The Brooklyn-based and still-nascent label Hood by Air has already scored a museum exhibition, NYC Makers, part of the MAD Biennial. In the compact yet ambitious show at the Museum of Arts and Design, designer Shayne Oliver's laced-up two-piece masterwork for HBA — a parachute Jacket and flight shorts for spring 2014 — counts among the items loaned by 100 artists who call the city home, including Laurie Anderson, Aisen Caro Chacin, Chris Pellettieri, and Rafael de Cárdenas. It's the first exhibition organized under the aegis of MAD's new director, Glenn Adamson — an auspicious new beginning.
NYC Makers, July 1 - October 12, 2014, Museum of Arts and Design, 2 Columbus Circle, NYC
Ryan McNamara, the Brooklyn-based performance artist who once staged a commissioned piece in Louis Vuitton's flagship, a "showboy production line" in which, for two hours, 30 male dancers conga-lined through the store to a loop of old chorus-line music created by McNamara. As they danced, they passed various Louis Vuitton bags, spontaneously licking them. “Performance is inherently subversive," McNamara said, "in that the presenting institution cannot guarantee what is going to happen."
Now he's presenting Misty Malarky Ying Yang, a new performance at High Line Art that commemorates the 35th anniversary of Jimmy Carter’s ill-received Malaise Speech, given July 15, 1979. McNamara and a group of performers will use the televised address — in which the president blamed the oil crisis on over-consumption by the American public — as the point of departure for a choreographed, immersive spectacle that will snake along the length of the High Line from its southernmost point to its northernmost. The title of the show, Misty Malarky Ying Yang, refers to the name of the Siamese cat belonging by the president's daughter, Amy Carter, while in the White House.
July 15–17, 2014, 7:30 pm, south end of the High Line @ Gansevoort Street
Evoking the passage of time and its corrosive ravages, New York artist Daniel Arsham brings his signature erosion technique to more cherished items, this time musical instruments. All new works, The Future Is Always Now at Galerie Perrotin features plaster casts of guitars, turntables, microphones, boomboxes, speakers, keyboards and the like, whose volcanic and obsidian composition has been degraded and fossilized to the point of no return.
Fashion followers may recall that, in 2005, Hedi Slimane commissioned Arsham to create the dressing rooms for his new Dior Homme store in Los Angeles. The designer's only requirements were "a hook, a seat and a mirror." Thus, Arsham's implemented a hollowed-out, excavated look in which walls appeared to be in mid-crumble.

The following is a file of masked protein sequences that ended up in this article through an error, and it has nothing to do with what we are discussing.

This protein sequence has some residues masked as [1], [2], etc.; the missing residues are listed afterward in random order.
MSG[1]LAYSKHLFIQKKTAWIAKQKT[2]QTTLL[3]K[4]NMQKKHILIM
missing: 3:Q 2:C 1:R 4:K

Daniel Arsham, The Future Is Always Now, June 12 - July 26, 2014, Galerie Perrotin, 76 rue de Turenne, Paris
Merry champions in the fight against AIDS and their admirers turned out to the Plaza Hotel, New York, for amfAR’s annual Inspiration Gala and a fashion show featuring looks by Thom Browne, Raf Simons, Rick Owens, and Calvin Klein.
Honorees included HRH Crown Princess Mette-Marit of Norway, CK's Francisco Costa and Italo Zucchelli, and HBO President Michael Lombardo. The gaiety continued well into the night with a live performance by New Order and a steady stream of rainbow-colored confetti...
Photographer, filmmaker and now fine artist, Larry Clark has made a career out of capturing hard-core teenage mischief and devilry in discomfiting images of needle-poking, gun-toting, everything-humping kids. In the process, he's paved the way for countless other photographers. Indeed, the road to Nan Goldin and Terry Richardson begins in Tulsa — the name of Clark's groundbreaking 1971 book of gritty black-and-white photos shot sporadically between 1963 and 1971. His reputation was well-established by the time he directed the Harmony Korine-written and highly controversial feature film Kids in 1995, launching the careers of Chloe Sevigny and Leo Fitzpatrick. His latest film, The Smell of Us, about so-called delinquent skateboarders in Paris, is set to release later this year.
"I'm just showing a reality," he told Hint. "Other people have taken my images and exploited everybody like crazy. Look at the fashion world. Open any magazine and it's all half-naked and naked kids selling clothes. The original work that I did, I wasn't selling anything. I was just making art and showing you the reality of what's going on."